Most balloon angioplasty procedures include the insertion of tiny cylindrical wire mesh structures, called cardiovascular stents*, into the artery to prevent the elastic recoil that follows arterial dilatation. The scaffolding characteristics of the stent provide strength to the artery wall. However, vascular injury during stent deployment and/or recognition of the stent as a foreign material triggers neointimal hyperplasia, causing re-closure of the artery. A recent advancement to counteract restenosis is to employ drug-eluting stents to locally deliver immunosuppressant andantiproliferative drugs. Furthermore, auxetic (negative Poisson's ratio) stent structures were proposed that exhibits high circumferential strength in its expanded configuration and low flexural rigidity in its crimped configuration.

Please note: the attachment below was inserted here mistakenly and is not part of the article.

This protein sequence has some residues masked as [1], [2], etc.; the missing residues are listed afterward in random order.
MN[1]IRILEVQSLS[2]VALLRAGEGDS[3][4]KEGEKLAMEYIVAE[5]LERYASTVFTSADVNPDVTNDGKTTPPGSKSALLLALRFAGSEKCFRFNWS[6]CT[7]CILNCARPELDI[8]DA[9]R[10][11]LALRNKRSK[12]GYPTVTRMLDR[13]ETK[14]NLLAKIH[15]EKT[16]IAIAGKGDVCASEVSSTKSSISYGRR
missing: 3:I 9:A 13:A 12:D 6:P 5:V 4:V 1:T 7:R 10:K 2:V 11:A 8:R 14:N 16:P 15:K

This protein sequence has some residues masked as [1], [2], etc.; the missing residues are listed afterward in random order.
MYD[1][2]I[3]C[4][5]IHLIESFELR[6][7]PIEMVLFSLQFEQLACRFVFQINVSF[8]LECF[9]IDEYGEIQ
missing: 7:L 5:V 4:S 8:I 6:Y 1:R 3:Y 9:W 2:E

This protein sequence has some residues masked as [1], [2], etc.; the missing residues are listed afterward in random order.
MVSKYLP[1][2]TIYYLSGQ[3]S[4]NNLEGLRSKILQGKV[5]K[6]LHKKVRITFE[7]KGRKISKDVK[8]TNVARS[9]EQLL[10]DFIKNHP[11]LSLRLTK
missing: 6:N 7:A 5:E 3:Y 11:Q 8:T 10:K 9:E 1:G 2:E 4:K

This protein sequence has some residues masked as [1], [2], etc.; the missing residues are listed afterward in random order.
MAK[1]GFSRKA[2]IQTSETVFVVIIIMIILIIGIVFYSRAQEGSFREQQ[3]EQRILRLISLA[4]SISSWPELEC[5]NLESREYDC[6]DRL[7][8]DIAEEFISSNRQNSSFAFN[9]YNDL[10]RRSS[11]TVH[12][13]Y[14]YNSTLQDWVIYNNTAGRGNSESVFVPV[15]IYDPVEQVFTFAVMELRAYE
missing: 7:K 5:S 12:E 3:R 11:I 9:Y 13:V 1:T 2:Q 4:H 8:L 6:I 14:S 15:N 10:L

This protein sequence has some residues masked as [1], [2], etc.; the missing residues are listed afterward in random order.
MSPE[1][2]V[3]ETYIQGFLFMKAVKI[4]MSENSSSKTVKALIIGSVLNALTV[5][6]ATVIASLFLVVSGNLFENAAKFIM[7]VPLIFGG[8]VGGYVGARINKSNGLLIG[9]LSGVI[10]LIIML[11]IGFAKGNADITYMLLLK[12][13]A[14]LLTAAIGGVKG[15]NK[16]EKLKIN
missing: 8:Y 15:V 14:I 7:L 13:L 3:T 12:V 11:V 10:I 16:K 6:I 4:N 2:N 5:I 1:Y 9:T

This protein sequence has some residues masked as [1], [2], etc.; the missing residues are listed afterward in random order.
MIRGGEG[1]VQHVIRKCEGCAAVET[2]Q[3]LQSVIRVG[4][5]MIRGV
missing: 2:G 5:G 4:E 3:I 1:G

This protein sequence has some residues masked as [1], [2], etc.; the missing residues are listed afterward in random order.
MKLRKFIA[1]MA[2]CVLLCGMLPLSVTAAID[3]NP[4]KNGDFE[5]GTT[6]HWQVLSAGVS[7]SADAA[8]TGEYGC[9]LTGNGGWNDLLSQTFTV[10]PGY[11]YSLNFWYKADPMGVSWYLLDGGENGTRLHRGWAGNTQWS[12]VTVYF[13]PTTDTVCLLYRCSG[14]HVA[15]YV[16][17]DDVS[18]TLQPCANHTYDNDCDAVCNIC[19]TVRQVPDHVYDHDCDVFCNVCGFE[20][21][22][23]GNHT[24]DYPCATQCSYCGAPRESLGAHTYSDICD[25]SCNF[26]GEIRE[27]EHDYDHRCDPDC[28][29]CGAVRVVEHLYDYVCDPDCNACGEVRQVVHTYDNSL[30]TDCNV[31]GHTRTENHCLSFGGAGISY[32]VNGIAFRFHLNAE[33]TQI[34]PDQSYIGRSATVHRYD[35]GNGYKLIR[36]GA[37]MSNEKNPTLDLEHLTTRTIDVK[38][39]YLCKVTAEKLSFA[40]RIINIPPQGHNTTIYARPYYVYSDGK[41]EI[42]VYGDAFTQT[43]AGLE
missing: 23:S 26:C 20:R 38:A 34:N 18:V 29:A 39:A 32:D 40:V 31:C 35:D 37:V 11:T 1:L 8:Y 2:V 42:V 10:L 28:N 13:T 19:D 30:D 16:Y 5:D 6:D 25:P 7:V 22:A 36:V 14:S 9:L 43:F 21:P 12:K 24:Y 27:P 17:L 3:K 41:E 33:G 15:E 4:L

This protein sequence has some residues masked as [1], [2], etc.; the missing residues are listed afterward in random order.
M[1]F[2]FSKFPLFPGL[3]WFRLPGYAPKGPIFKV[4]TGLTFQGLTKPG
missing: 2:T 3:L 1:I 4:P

*A stent is an artificial tubular structure inserted into a natural passage/conduit to prevent, or counteract, a localized flow constriction. The term may also refer to a tube used to temporarily hold such a natural conduit open to allow access for surgery.
See also http://en.wikipedia.org/wiki/Coronary_stent
Note the structure of the two stents. Stretching the tube corresponds in increasing the diameter. This image has been obtained after elaboration of the original one: Zwei Stents von schräg vorne mit Zentimetermaß. Ort der Aufnahme: Baden-Baden, Deutschland, Frank C. Müller.